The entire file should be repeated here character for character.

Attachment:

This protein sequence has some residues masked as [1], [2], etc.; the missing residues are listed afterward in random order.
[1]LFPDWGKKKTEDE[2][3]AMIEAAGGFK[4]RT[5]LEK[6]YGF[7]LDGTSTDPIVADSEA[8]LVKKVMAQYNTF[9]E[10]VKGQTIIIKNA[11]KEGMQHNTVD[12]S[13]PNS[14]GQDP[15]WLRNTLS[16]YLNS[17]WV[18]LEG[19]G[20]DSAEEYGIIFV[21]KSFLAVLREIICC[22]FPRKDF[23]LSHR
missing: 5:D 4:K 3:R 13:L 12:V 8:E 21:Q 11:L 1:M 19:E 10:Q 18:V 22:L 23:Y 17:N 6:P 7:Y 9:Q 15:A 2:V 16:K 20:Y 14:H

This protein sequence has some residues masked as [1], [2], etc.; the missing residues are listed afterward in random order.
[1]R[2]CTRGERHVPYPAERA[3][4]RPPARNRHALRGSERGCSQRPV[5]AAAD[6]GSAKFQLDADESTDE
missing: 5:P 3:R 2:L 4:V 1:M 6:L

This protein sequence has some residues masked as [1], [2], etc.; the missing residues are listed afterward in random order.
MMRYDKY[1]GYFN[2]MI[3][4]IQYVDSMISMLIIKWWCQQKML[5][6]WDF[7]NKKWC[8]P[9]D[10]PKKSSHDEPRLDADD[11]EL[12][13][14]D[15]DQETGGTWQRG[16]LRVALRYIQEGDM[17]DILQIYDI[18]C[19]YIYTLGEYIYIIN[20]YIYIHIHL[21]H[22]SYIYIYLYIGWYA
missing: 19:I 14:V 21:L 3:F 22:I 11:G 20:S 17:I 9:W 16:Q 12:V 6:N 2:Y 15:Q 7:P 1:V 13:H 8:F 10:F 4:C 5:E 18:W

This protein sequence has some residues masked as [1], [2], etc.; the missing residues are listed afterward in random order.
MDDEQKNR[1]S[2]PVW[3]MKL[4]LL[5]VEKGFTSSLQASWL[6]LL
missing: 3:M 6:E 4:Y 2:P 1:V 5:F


This protein sequence has some residues masked as [1], [2], etc.; the missing residues are listed afterward in random order.
[1]LFPDWGKKKTEDE[2][3]AMIEAAGGFK[4]RT[5]LEK[6]YGF[7]LDGTSTDPIVADSEA[8]LVKKVMAQYNTF[9]E[10]VKGQTIIIKNA[11]KEGMQHNTVD[12]S[13]PNS[14]GQDP[15]WLRNTLS[16]YLNS[17]WV[18]LEG[19]G[20]DSAEEYGIIFV[21]KSFLAVLREIICC[22]FPRKDF[23]LSHR
missing: 5:D 4:K 3:R 13:L 12:V 8:E 21:Q 11:L 1:M 19:E 10:Q 18:V 22:L 23:Y 17:N 6:P 7:Y 9:Q 15:A 2:V 16:K 20:Y 14:H

This protein sequence has some residues masked as [1], [2], etc.; the missing residues are listed afterward in random order.
[1]R[2]CTRGERHVPYPAERA[3][4]RPPARNRHALRGSERGCSQRPV[5]AAAD[6]GSAKFQLDADESTDE
missing: 5:P 3:R 2:L 4:V 1:M 6:L

This protein sequence has some residues masked as [1], [2], etc.; the missing residues are listed afterward in random order.
MMRYDKY[1]GYFN[2]MI[3][4]IQYVDSMISMLIIKWWCQQKML[5][6]WDF[7]NKKWC[8]P[9]D[10]PKKSSHDEPRLDADD[11]EL[12][13][14]D[15]DQETGGTWQRG[16]LRVALRYIQEGDM[17]DILQIYDI[18]C[19]YIYTLGEYIYIIN[20]YIYIHIHL[21]H[22]SYIYIYLYIGWYA
missing: 19:I 14:V 21:L 3:F 22:I 11:G 20:S 17:I 9:W 16:Q 12:V 6:N 2:Y 15:Q 7:P 1:V 13:H 8:F 10:F 4:C 5:E 18:W

This protein sequence has some residues masked as [1], [2], etc.; the missing residues are listed afterward in random order.
MDDEQKNR[1]S[2]PVW[3]MKL[4]LL[5]VEKGFTSSLQASWL[6]LL
missing: 3:M 6:E 4:Y 2:P 1:V 5:F